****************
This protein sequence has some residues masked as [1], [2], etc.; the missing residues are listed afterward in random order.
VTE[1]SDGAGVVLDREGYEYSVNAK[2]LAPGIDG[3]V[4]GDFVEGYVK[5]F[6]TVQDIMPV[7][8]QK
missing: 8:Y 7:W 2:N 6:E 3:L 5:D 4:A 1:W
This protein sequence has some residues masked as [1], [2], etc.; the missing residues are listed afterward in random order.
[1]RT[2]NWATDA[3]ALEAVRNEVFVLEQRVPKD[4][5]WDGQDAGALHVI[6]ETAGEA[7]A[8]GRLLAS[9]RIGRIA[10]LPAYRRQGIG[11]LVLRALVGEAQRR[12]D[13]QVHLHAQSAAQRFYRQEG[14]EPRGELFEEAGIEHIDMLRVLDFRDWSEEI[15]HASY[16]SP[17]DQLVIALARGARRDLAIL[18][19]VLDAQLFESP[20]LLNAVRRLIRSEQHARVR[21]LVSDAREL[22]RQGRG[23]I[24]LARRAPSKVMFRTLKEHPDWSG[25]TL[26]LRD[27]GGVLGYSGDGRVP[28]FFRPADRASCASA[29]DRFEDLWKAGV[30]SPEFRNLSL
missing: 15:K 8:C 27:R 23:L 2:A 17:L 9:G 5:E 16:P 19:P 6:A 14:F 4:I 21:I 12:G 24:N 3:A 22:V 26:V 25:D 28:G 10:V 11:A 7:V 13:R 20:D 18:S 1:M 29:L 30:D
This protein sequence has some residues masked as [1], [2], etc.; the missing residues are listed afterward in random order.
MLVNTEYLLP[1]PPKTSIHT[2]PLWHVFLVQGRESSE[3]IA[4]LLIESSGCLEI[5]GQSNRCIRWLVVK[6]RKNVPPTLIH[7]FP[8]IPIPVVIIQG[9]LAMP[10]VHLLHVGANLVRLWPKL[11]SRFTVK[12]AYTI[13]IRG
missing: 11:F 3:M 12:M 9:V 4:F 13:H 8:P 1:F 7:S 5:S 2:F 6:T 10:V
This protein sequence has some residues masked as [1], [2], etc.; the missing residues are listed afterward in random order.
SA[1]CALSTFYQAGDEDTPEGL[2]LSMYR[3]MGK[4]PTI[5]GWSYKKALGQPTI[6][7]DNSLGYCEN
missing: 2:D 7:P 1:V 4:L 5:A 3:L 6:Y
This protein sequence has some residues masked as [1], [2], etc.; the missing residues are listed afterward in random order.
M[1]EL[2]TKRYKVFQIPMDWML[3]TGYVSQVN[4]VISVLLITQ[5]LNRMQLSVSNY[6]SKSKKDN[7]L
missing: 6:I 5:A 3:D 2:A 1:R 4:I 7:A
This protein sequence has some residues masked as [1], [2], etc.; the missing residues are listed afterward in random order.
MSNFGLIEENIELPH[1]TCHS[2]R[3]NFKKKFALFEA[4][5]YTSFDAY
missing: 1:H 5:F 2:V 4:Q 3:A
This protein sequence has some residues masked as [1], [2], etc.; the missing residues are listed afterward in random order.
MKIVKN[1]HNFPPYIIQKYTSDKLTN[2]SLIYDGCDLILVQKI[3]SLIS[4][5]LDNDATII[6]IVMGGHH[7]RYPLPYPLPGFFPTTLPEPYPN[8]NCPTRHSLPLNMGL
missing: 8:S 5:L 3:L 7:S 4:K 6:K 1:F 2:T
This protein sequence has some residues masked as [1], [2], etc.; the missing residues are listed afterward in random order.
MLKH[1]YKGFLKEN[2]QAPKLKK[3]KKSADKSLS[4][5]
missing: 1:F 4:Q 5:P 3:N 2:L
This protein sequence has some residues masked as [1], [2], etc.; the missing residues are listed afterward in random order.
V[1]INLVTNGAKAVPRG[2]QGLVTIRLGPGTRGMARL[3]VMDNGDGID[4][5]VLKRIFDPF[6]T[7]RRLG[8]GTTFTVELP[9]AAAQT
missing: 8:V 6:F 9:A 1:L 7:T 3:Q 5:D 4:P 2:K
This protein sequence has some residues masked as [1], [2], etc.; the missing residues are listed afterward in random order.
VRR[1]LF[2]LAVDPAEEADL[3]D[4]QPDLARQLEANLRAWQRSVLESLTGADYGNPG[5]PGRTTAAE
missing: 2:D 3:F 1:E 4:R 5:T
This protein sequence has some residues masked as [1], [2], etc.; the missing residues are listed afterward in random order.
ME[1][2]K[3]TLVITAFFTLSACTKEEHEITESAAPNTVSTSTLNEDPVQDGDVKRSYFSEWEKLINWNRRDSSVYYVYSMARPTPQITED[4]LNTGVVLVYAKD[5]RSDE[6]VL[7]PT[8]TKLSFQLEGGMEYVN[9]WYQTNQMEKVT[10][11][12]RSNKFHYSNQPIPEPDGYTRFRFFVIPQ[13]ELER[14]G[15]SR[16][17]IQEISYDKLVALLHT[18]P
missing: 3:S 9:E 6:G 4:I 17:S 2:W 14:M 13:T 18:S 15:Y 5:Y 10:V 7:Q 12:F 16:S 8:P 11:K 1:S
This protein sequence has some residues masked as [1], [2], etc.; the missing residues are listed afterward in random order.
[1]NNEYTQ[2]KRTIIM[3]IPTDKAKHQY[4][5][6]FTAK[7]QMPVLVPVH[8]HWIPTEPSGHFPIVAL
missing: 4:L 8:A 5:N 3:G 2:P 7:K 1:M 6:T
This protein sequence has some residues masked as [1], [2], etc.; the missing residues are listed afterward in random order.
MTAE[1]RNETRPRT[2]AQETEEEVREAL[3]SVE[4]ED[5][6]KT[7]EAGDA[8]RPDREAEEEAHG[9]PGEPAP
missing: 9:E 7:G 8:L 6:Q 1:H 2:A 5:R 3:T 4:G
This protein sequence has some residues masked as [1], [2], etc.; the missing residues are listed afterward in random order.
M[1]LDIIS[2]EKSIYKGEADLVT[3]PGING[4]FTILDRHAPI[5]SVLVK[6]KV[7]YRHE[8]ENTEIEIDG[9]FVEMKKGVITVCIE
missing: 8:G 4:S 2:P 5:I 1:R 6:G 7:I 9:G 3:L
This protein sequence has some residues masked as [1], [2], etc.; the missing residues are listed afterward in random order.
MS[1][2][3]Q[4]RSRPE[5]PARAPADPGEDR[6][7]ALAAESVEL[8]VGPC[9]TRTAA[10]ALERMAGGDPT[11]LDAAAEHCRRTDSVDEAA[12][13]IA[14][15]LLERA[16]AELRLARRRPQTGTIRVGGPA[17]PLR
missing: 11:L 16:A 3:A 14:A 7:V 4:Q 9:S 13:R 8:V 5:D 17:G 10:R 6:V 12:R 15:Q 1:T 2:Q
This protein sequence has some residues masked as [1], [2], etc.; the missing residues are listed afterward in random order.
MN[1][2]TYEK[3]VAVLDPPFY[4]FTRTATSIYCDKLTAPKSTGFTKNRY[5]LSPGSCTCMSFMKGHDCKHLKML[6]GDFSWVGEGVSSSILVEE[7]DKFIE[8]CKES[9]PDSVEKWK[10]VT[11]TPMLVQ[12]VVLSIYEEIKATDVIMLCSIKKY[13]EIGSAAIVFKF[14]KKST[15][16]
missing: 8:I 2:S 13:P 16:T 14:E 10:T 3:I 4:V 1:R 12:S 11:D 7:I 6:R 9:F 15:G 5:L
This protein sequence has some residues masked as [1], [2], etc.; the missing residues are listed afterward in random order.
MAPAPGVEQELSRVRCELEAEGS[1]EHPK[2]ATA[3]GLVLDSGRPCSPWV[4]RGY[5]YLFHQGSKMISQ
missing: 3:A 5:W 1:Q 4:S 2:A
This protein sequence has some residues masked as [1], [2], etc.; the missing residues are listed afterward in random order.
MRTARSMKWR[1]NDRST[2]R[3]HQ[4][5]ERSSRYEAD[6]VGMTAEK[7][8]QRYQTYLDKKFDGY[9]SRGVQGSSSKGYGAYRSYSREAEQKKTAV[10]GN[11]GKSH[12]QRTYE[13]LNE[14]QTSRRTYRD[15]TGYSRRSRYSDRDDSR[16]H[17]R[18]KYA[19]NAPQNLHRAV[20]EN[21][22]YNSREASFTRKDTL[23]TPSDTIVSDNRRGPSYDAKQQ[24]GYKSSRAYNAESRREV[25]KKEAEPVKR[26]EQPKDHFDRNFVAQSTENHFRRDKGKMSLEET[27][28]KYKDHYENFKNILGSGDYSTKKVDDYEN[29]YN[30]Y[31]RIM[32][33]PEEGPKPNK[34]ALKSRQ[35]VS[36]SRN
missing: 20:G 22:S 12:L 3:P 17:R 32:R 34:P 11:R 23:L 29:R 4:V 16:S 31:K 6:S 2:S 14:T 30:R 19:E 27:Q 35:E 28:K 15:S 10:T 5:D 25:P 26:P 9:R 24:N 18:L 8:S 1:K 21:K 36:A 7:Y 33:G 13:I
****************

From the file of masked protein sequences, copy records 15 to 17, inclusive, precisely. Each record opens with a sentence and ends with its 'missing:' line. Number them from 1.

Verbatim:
This protein sequence has some residues masked as [1], [2], etc.; the missing residues are listed afterward in random order.
MS[1][2][3]Q[4]RSRPE[5]PARAPADPGEDR[6][7]ALAAESVEL[8]VGPC[9]TRTAA[10]ALERMAGGDPT[11]LDAAAEHCRRTDSVDEAA[12][13]IA[14][15]LLERA[16]AELRLARRRPQTGTIRVGGPA[17]PLR
missing: 11:L 16:A 3:A 14:A 7:V 4:Q 9:S 13:R 8:V 5:D 17:G 10:R 6:V 12:R 15:Q 1:T 2:Q
This protein sequence has some residues masked as [1], [2], etc.; the missing residues are listed afterward in random order.
MN[1][2]TYEK[3]VAVLDPPFY[4]FTRTATSIYCDKLTAPKSTGFTKNRY[5]LSPGSCTCMSFMKGHDCKHLKML[6]GDFSWVGEGVSSSILVEE[7]DKFIE[8]CKES[9]PDSVEKWK[10]VT[11]TPMLVQ[12]VVLSIYEEIKATDVIMLCSIKKY[13]EIGSAAIVFKF[14]KKST[15][16]
missing: 8:I 2:S 13:P 16:T 14:E 10:T 3:I 4:V 1:R 12:S 11:D 7:I 6:R 9:F 15:G 5:L
This protein sequence has some residues masked as [1], [2], etc.; the missing residues are listed afterward in random order.
MAPAPGVEQELSRVRCELEAEGS[1]EHPK[2]ATA[3]GLVLDSGRPCSPWV[4]RGY[5]YLFHQGSKMISQ
missing: 3:A 5:W 1:Q 4:S 2:A